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The role correctional officers play at Waupun Correctional Institution

The Waupun Correctional Institution
Morry Gash
The Waupun Correctional Institution is seen Wednesday, June 5, 2024, in Waupan, Wis. Waupun Correctional Institution Warden Randall Hepp was jailed Wednesday hours before a scheduled news conference where officials planned to discuss the findings of investigations into multiple deaths at the facility.

The investigation into Waupun Correctional Institute is still ongoing, but so far the warden and eight corrections officers have been charged after four deaths at the prison.

The deaths happened while the prison was in a lockdown that lasted for almost eight months. One of the reasons the prison gave for the lockdown was a lack of staffing.

While there's been a good amount of local reporting into the prison, the role of correction officers, and the tolls of the job, haven't been as explored. Wanda Bertram of the Prison Policy Initiative has researched the challenges of the job, including hiring and retaining staff.

"The framing the [Department of Corrections] did around this issue was, 'we're understaffed so we have to put the population on lockdown,'" Bertram says. "What they're trying to imply is that, once we hire some more staff, then all these problems are going to go away, which doesn't square with the fact that, as it's been reported at the beginning of the lockdown, administrators said that this was about bad behavior by prisoners. So, there's there's an inconsistent story that's coming from the state about why these lockdowns happened."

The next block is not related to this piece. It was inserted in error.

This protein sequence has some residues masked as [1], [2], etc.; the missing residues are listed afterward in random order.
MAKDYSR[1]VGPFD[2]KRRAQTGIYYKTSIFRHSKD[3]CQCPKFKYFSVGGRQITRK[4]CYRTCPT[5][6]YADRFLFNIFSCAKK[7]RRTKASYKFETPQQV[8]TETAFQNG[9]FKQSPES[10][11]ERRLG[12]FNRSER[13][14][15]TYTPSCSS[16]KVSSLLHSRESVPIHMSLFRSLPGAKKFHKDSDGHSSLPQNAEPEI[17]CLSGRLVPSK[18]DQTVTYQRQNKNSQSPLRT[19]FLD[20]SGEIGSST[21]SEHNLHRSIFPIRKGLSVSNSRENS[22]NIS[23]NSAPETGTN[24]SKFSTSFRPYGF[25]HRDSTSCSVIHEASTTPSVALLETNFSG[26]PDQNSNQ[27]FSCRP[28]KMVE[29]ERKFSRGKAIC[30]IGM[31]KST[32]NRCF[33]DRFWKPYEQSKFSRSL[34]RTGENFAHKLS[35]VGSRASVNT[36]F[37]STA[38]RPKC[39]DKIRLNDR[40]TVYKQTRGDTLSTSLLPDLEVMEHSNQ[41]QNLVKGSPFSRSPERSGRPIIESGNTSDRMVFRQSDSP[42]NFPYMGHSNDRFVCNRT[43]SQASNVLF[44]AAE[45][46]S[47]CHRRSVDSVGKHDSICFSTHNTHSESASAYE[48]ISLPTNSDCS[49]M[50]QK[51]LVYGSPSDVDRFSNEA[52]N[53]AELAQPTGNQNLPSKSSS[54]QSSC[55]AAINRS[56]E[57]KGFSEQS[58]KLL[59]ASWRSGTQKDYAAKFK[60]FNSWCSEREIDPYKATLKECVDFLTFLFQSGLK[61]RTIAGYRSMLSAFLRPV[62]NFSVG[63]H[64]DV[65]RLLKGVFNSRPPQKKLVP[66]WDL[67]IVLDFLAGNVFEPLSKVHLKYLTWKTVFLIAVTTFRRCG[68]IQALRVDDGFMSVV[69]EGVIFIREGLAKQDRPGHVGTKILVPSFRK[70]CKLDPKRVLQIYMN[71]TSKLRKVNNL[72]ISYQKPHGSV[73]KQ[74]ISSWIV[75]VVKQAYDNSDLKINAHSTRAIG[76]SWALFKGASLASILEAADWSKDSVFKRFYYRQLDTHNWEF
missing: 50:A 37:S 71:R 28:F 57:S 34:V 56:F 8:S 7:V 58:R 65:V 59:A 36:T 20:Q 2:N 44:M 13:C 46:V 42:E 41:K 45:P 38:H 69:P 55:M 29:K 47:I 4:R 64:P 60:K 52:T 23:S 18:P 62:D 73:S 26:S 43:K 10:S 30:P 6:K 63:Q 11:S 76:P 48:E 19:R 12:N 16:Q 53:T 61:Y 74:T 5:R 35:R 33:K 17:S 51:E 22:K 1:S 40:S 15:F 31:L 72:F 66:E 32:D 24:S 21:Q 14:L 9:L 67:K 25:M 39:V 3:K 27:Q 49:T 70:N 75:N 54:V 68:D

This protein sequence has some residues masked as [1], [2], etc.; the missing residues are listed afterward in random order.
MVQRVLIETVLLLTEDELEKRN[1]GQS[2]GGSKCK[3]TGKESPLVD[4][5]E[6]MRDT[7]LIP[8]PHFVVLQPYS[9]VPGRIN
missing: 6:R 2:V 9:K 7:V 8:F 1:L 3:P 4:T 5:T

There are also inherent challenges involved with hiring more staff.

"One of the few national studies that has been done found that of almost 4,000 corrections professionals from all over the country, about one third of people in security roles in prisons and jails have PTSD," says Bertram. "State studies found similar numbers as well."

This challenge was compounded during the pandemic when many correctional officer left the field and never returned.

"It’s harder in the wake of COVID-19 for facilities to hire," Bertram says. "I also want to note that if the state of Wisconsin is incarcerating more and more people then it’s going to have a hard time keeping the staff-to-incarcerated people ratio where it should be."

Bertram suggests an alternative focal point: upwards of 90% of people who are in prison will come home someday.

"If you look at it from that rational perspective, it's hard not to see how decarceration is essential and how it's important," says Bertram.


Jimmy is a WUWM producer for Lake Effect.
Rob is All Things Considered Host and Digital Producer.
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